The world’s population is growing. At the same time it is becoming more prosperous. And energy is a core part of this development. Germany can help satisfy the mounting appetite for energy and rein in global emissions as well.
Industrialised nations are among the few that may be able to reduce their energy consumption by 2040, with a small decline in the USA, a bit more in Japan and by far the strongest reduction in the EU. In every other region of the world, the appetite for energy is growing, especially in India and China. At least this is the forecast presented in the latest version of the annual publication World Energy Outlook issued by the International Energy Agency (IEA).
The reasons for this are clear. Whereas the economies and populations of the most developed countries have only been growing moderately for many years now, other parts of the world are booming.
Generally speaking, the populations of the wealthier countries are advocating particularly strongly for more efficient and climate-friendly energy use. The ambitious climate goals set by the European Union (EU) reflect this clearly. They envisage emissions of greenhouse gases being 80 to 95 percent lower in 2050 than they were in 1990.
The fact that the EU and its member states have to do more to achieve their climate goals is underlined by economists in the annual report on the global energy markets issued by the British Petroleum Group BP.
At the same time, they also project that demand for primary energy will decrease drastically despite rising GDP, even if the EU continues at the same pace as in recent years: “Improvements in energy intensity continue to play the largest role. In 2040, the EU will consume roughly the same amount of energy as it did in 1975, despite its level of GDP being more than three times bigger.” (BP World Energy Outlook 2018)
A 95 percent greenhouse gas reduction would push the boundaries of foreseeable technical feasibility and current social acceptance. Successful implementation seems only imaginable if most other countries pursue similarly lofty ambitions. Bundesverband der Deutschen Industrie e.V.
In a broad-based study entitled ‘Climate Paths for Germany’, the Federation of German Industry (BDI) presents plans for how Germany could reduce its emissions of greenhouse gases by 80 percent in a particularly efficient manner. “In economic terms, this kind of goal can be represented with a balanced final result.”
One prerequisite for achieving this, however, is a technology-neutral energy transition covering all sectors involved, i.e. buildings, agriculture and transport in particular, in addition to the energy sector and industry.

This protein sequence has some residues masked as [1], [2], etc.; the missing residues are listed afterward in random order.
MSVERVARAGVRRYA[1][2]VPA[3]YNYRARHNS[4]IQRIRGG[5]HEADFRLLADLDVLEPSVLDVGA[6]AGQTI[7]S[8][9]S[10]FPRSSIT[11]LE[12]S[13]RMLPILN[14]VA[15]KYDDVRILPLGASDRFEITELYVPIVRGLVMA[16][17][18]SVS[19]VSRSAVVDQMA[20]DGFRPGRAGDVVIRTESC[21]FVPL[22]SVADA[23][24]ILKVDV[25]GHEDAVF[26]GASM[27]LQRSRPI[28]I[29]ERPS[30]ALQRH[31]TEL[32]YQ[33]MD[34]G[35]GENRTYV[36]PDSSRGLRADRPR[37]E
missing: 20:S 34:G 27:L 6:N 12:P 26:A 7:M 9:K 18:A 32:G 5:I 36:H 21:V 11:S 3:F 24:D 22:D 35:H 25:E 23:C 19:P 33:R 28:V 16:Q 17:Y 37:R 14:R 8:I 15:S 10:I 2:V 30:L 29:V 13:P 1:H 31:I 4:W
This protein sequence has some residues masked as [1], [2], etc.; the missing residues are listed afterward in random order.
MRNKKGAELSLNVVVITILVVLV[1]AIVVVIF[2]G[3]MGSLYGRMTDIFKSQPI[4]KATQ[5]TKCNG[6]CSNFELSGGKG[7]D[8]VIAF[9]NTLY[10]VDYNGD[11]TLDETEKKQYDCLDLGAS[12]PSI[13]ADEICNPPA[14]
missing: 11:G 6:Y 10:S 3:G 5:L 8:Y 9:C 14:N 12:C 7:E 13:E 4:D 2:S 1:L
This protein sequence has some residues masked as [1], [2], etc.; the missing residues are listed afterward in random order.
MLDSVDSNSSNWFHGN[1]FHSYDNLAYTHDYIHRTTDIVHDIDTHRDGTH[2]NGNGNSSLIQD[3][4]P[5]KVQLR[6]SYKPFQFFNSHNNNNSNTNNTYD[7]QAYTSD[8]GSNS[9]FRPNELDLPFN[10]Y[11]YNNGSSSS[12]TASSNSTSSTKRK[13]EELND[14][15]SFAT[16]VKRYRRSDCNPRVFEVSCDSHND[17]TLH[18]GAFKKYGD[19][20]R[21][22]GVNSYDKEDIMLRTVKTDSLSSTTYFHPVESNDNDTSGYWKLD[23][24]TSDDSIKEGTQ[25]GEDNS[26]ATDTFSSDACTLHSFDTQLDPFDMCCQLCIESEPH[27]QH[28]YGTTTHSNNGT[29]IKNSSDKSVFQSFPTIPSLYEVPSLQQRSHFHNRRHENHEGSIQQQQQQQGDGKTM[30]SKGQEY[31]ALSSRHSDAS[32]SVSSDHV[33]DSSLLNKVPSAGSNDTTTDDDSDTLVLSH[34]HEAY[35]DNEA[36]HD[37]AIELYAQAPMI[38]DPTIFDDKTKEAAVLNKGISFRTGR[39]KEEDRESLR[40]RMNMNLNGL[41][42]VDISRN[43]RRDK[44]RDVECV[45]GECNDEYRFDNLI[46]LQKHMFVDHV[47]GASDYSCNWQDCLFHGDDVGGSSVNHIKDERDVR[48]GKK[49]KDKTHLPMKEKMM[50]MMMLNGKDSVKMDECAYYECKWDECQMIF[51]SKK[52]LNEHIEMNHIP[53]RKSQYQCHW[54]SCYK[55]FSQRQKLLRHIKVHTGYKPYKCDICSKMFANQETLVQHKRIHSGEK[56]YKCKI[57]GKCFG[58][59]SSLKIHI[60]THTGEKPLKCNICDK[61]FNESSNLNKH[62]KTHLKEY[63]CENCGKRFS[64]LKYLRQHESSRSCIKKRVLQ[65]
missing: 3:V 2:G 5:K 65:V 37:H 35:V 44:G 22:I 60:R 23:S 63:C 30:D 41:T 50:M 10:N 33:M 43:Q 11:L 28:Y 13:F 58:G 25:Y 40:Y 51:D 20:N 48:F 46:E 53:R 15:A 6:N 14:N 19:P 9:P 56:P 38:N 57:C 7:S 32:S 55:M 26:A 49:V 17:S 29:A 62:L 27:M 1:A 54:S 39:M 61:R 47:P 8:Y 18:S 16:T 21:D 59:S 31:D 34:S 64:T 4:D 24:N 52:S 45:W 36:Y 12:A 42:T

At the same time, the BDI clearly states, “A 95 percent greenhouse gas reduction would push the boundaries of foreseeable technical feasibility and current social acceptance. Successful implementation seems only imaginable if most other countries pursue similarly lofty ambitions.” The study also notes that at least the G20 countries would have to have to pursue similarly ambitious implementation.
However, this is not looking very likely right now. If annual economic output continues to expand as it has recently, it will have more than doubled in 2040. Nevertheless, according to BP and IEA calculations, global energy consumption will only have risen by around one third. And renewables will account for the lion’s share of this growth.
Currently, however, there are few signs that the consumption of any one individual energy source will decline in absolute terms by 2040. Driven by the boom in the USA, oil consumption will continue to rise. The analysts foresee an even rosier future for natural gas. In just a few years, gas may overtake coal as the second-most important source of primary energy. The BP study concludes that, overall, fossil fuels will still deliver around 75 percent of energy in 2040.
Of course, all of this does not mean that there is no shift in the energy sector outside of Europe as well. “When China changes, everything changes” runs the subtitle of one IEA outlook chapter. And things actually are changing right now in China. With the ‘energy revolution’ declared in 2014, the Chinese government wants to transform the country into a services economy. China is pushing its entire energy sector in a different direction. According to the IEA report, “… the transition towards a more services-based economic model is moving the energy sector in a new direction – with the emphasis in energy policy now firmly on electricity, natural gas and cleaner, high-efficiency and digital technologies.”
When it comes to the trend towards electrification, China is not alone. E-mobility will also play a role in this development. From around 2 million vehicles at present, the global fleet of electric vehicles is expected to number around 300 million in 2040. An even more important factor will be demand for electrical industrial machines and household appliances, air conditioning and heating. The authors of the BP report are certain that electricity usage will increase twice as fast as overall energy consumption, rising by almost 70 percent.
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